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1 May 2001 LIFE-HISTORY CORRELATES OF HORN ASYMMETRY IN MOUNTAIN GOATS
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Abstract

Fluctuating asymmetry (FA) refers to small random deviations from perfect bilateral symmetry. Because FA reflects the ability of individuals to undergo stable development, it may provide a potential measure of individual quality. We assessed whether horn asymmetry was related to life-history traits in individually marked mountain goats (Oreamnos americanus) over 10 years. Horn length exhibited FA and was related positively to absolute asymmetry in both sexes. Relative asymmetry in horn length did not vary with either sex or age. Horns of surviving juvenile (1- and 2-year-old) males were more symmetrical than horns of those that died, but horn asymmetry did not affect survival of juvenile females or adults of either sex. Horn asymmetry was not related to body condition in juveniles of either sex or in adult males, but adult females with symmetrical horns were in better condition than those with asymmetrical horns. Similarly, horn asymmetry was related negatively to body mass in adult females but not in other sex–age classes. Horns of dominant females were more symmetrical than those of subordinate females. Females that produced a young in their year of capture had more symmetrical horns than females that did not reproduce, and horn asymmetry was correlated negatively with long-term reproductive success in females. Nonetheless, asymmetry in horn length of females did not influence survival of young and was not related to age of primiparity. Analysis of our results indicates that asymmetry in horn length is a phenotypic marker of individual quality in females but does not point to a strong relationship between horn asymmetry and life-history traits in adult males.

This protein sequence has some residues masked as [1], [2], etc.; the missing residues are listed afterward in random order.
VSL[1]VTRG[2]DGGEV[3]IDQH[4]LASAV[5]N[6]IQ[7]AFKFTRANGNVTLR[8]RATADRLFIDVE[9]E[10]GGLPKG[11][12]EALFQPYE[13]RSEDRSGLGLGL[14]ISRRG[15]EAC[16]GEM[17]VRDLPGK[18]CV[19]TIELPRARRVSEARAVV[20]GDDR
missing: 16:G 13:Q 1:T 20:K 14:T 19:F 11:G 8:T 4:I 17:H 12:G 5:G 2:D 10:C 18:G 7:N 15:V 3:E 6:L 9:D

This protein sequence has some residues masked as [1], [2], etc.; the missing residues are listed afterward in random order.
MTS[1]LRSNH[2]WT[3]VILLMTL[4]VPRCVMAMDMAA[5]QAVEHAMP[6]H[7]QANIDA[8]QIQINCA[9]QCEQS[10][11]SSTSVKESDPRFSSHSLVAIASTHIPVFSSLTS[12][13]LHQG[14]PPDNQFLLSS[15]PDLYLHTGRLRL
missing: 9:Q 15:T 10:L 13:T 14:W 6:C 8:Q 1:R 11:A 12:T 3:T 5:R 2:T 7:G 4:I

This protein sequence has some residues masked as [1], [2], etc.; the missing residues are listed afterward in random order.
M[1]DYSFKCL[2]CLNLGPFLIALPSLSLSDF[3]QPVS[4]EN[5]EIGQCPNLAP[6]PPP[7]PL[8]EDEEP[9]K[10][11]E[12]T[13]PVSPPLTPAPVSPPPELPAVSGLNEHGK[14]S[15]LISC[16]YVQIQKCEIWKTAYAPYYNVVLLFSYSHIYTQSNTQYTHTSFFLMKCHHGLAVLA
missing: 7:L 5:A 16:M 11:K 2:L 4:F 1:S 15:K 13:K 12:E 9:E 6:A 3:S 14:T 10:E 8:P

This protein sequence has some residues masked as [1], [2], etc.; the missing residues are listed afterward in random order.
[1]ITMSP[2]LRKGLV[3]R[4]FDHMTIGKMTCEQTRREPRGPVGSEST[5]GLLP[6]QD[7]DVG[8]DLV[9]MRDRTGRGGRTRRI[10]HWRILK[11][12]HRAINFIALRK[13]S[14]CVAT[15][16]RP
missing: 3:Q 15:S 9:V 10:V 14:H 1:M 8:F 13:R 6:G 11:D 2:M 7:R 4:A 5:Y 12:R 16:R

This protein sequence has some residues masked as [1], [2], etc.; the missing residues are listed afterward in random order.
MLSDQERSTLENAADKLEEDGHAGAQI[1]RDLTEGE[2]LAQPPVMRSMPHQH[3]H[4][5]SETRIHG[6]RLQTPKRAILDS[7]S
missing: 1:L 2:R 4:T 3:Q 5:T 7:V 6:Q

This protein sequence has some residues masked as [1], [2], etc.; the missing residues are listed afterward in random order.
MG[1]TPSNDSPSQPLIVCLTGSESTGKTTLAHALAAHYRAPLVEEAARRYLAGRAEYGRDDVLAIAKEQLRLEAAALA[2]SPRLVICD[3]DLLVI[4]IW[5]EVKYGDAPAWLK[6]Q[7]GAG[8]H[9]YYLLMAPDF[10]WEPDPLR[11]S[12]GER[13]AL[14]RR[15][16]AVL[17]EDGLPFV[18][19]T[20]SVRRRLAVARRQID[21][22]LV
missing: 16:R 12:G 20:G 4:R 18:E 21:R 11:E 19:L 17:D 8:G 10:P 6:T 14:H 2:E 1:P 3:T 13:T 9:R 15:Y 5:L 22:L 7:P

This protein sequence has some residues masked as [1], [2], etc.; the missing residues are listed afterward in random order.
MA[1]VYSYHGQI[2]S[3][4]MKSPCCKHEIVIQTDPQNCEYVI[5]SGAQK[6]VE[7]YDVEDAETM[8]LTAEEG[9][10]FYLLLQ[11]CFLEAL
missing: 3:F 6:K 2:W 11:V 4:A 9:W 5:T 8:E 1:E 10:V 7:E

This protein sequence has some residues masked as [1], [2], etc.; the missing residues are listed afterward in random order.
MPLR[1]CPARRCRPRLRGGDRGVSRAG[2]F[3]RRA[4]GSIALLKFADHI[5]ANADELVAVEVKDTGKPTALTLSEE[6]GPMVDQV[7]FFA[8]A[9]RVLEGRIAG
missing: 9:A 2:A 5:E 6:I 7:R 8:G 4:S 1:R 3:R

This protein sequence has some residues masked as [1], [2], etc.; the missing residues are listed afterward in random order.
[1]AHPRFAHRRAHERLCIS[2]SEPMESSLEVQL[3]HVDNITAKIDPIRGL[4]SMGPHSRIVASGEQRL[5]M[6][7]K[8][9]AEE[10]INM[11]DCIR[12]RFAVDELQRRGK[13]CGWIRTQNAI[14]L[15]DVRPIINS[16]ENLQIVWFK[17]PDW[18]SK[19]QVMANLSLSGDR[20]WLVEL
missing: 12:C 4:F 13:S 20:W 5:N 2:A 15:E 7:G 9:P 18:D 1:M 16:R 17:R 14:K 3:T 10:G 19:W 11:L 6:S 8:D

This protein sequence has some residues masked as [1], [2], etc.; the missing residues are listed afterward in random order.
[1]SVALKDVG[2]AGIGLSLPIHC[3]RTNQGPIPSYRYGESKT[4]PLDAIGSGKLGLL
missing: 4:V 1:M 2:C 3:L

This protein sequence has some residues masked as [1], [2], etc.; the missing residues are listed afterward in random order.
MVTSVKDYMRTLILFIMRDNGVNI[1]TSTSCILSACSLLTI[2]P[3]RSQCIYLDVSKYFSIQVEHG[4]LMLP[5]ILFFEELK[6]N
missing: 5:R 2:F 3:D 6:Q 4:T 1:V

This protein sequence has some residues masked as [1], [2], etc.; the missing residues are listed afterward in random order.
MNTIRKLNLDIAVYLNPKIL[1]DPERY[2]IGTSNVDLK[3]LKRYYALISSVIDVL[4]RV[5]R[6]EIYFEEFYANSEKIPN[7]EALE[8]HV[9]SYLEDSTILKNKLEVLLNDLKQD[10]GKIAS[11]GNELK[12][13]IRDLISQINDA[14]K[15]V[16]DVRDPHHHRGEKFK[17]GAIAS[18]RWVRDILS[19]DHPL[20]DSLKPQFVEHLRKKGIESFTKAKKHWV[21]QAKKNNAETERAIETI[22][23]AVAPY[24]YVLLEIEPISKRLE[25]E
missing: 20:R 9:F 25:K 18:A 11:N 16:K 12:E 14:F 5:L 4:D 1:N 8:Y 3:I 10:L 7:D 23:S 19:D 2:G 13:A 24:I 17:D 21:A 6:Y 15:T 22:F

Steeve D. Côté and Marco Festa-Bianchet "LIFE-HISTORY CORRELATES OF HORN ASYMMETRY IN MOUNTAIN GOATS," Journal of Mammalogy 82(2), 389-400, (1 May 2001). https://doi.org/10.1644/1545-1542(2001)082<0389:LHCOHA>2.0.CO;2
Received: 12 July 1999; Accepted: 11 July 2000; Published: 1 May 2001
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